New gene-editing system enables large-scale studies of gene function.
The National Science Foundation's recent awards to develop innovative uses of information technology in science and engineering included six other grants to MIT, in addition to the Media Lab grant. In the peer-reviewed research grants, MIT received $21.3 million of the $156 million awarded by the NSF.
The other MIT recipients are:
- Professor Dennis McLaughlin, civil and environmental engineering, "An Ensemble Approach to Data Assimilation in the Earth Sciences," $4.37 million.
- Professor Nicholas Patrikalakis, ocean engineering, "Poseidon: Rapid Real-Time Interdisciplinary Ocean Forecasting: Adaptive Sampling and Adaptive Modeling in a Distributed Environment," $1.4 million.
- Professor Nancy Lynch, electrical engineering and computer science, "Communication and Data Sharing Services for Dynamic Distributed Systems," $1.03 million.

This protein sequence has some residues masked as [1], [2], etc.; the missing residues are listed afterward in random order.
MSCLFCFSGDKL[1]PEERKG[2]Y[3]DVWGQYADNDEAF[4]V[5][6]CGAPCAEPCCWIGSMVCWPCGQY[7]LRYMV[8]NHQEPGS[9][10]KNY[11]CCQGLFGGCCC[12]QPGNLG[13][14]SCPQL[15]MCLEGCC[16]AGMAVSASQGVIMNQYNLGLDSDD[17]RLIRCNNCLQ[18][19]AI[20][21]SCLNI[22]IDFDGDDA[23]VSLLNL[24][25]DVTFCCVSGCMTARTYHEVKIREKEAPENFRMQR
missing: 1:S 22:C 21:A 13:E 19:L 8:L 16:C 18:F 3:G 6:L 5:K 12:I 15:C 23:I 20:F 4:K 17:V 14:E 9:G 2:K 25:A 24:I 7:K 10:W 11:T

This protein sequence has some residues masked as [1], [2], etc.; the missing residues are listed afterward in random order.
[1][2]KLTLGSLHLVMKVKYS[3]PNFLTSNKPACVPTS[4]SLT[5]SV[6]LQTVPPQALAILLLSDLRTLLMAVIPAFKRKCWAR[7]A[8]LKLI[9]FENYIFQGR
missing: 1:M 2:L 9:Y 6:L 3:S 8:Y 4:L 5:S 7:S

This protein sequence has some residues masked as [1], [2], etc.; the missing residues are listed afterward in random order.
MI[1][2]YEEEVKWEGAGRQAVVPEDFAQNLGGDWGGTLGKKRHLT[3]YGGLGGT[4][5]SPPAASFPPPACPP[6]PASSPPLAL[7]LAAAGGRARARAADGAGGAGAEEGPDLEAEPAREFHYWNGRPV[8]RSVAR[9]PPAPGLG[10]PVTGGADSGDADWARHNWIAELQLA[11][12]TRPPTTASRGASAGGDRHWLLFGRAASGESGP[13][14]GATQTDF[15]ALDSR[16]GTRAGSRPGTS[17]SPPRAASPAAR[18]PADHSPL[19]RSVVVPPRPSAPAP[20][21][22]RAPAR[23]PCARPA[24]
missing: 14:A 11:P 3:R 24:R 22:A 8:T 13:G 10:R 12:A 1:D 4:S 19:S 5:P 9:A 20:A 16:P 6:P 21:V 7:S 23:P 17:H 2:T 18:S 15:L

- Research scientist Stephen Intille, architecture, "Using Context-Recognition for Preventative Medicine in the Home," $319,916.
- Assistant Professor Daniel Spielman, mathematics, "Why Algorithms Work Well in Practice: Perturbation-Based Average-Case Analysis of the Simplex Algorithm and Beyond," $272,040.
- Associate Professor Gang Chen, mechanical engineering, "An Integrated Algorithm for Heat Conduction from Nano-Macroscale," $206,956.
A version of this article appeared in MIT Tech Talk on November 28, 2001.